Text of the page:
Nationalism made itself prominent during the 19th century while the continent attempted to maintain peace. Before explaining its impact on European history, it is best to explain the belief system itself. Nationalism is the ideology that people of a similar nationality or culture should unite in their culture and beliefs. Their political beliefs are that each political group should have political autonomy, as well as a tendency to favor liberal or democratic ideals. Along with shared political views, nationalists tended to unite with the economic views with liberals.
The theory of American Exceptionalism is meant to show that although America is similar to other countries in many ways, it has distinct qualities that establish its own identity and portrays it as a unique nation founded on personal liberty. Bender’s third chapter revolves around the era of the Civil War, in which he views the war as having inspired a feeling of “national belonging.” This supports American philosopher Orestes Brownston’s ideas, which show that “the struggle for national unity and integrity” allowed the nation to gain “a distinct recognition of itself.” Bender argues in this chapter what nineteenth-century political thinkers thought, which is that “Without unity, there was no nation; without a nation, there was no liberty.”
He justifies the need for democracy, aristocracy and monarchy depending on location. The three philosophers use their judgment and prior knowledge on each other’s work to validate an ideal society, especially for the uprising continent of America. Governments are an established institution in every society. Though there are multiple types of governments, their purpose is fundamental to determining the influence on a civilization. Thomas Paine opposes the ideology of government, stating that, “Society in every state is a blessing, but government even in its best state is but a necessary evil,” (Paine 3).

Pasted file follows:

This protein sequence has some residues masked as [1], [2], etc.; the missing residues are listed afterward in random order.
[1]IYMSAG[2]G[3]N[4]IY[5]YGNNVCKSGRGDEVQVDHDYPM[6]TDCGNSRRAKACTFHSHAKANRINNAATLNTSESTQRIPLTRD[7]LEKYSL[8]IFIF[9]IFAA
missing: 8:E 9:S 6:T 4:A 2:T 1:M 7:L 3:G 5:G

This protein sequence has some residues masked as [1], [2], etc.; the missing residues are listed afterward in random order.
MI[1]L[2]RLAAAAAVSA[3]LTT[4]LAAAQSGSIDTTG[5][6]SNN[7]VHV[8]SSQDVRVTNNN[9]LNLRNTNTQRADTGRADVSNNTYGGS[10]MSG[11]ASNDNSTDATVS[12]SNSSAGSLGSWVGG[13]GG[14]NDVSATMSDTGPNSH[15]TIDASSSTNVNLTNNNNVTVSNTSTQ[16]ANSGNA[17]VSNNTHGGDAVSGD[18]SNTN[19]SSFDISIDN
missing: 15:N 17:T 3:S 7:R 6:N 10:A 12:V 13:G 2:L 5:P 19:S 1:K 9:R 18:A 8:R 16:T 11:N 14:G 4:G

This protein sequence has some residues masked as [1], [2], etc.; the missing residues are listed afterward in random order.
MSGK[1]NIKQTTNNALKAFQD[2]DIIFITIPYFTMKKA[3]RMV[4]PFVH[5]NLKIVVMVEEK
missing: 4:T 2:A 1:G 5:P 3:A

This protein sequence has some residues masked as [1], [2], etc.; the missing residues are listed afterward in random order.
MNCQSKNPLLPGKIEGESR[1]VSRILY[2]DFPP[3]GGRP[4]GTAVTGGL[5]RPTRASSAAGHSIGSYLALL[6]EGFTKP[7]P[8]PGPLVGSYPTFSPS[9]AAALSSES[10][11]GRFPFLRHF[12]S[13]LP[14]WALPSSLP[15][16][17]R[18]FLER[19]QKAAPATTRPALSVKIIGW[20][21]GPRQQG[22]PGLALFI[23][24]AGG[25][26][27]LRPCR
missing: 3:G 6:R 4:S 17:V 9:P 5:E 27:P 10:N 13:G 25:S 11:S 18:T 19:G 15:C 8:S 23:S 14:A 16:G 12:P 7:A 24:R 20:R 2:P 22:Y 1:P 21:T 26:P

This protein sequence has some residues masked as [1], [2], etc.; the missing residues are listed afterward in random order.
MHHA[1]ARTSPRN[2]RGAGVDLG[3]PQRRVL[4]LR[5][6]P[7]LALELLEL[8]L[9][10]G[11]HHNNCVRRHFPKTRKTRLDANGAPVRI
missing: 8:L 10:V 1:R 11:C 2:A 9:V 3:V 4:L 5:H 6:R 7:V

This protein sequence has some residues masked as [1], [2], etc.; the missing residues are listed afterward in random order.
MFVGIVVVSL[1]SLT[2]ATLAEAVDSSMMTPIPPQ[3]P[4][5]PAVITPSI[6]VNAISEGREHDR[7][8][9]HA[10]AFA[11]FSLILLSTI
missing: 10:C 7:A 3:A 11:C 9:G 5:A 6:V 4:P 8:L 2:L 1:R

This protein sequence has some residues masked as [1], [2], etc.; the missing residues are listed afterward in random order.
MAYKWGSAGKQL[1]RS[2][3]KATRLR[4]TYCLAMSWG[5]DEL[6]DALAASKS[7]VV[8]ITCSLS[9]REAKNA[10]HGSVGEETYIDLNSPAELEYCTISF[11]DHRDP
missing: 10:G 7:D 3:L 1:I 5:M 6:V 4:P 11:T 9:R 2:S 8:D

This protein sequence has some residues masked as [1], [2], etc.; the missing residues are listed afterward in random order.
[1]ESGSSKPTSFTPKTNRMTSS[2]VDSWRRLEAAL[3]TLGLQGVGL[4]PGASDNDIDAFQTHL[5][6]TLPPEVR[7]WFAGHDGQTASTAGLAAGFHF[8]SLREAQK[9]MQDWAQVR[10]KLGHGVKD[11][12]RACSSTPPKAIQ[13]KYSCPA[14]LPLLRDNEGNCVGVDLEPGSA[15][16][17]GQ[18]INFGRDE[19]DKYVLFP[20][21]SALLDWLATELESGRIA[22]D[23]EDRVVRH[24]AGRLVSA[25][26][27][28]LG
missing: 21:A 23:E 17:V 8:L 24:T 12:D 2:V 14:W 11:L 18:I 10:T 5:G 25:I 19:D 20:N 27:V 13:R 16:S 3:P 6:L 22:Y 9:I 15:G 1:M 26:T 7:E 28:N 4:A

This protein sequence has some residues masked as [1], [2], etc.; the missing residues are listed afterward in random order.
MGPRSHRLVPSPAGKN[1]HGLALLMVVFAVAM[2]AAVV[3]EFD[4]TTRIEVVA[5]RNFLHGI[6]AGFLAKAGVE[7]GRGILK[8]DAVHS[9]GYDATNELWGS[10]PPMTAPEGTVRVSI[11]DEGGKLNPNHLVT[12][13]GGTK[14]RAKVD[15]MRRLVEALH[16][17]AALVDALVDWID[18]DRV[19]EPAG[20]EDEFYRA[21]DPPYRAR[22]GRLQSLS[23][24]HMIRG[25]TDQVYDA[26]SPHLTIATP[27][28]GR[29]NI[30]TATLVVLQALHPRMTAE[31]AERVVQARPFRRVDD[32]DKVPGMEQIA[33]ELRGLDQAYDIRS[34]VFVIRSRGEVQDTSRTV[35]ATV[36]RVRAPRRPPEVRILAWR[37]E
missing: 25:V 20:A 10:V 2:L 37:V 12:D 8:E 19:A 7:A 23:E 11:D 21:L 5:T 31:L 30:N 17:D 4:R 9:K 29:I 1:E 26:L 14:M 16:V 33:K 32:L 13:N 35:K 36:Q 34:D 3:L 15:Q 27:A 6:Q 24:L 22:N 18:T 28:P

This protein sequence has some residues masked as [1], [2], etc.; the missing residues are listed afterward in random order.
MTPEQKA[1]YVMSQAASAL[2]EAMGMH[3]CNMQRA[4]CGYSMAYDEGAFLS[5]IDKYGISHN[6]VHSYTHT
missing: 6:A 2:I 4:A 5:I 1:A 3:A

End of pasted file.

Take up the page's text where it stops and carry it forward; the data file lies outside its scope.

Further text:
Democratic-Republicans fundamentally understood the United States as a confederation of diverse entities or states that unified under specific common interests . Those in the party opposed the creation of a national bank and favored relations with the French as opposed to the Federalist who cared more for the British. The party received much success with four presidential candidates, a strong focus on supporting the middle class, and expanding the United States through the Louisiana Purchase of 1803
A person could argue that freedom creates its own problems and that people are at times abusive of these. However, we live in a country that has these freedoms so valued, it can be found in our national anthem. While there may be always abuses made upon it, we can only hope that the United States will always continue to be the land of the free and the home of the brave. Understanding the importance of freedom and why we have to continually fight for it, is to look at all the ways it has been fought for. Whether it be religion, race, gender equality, right to vote; one thing is for certain, these freedoms came at a cost.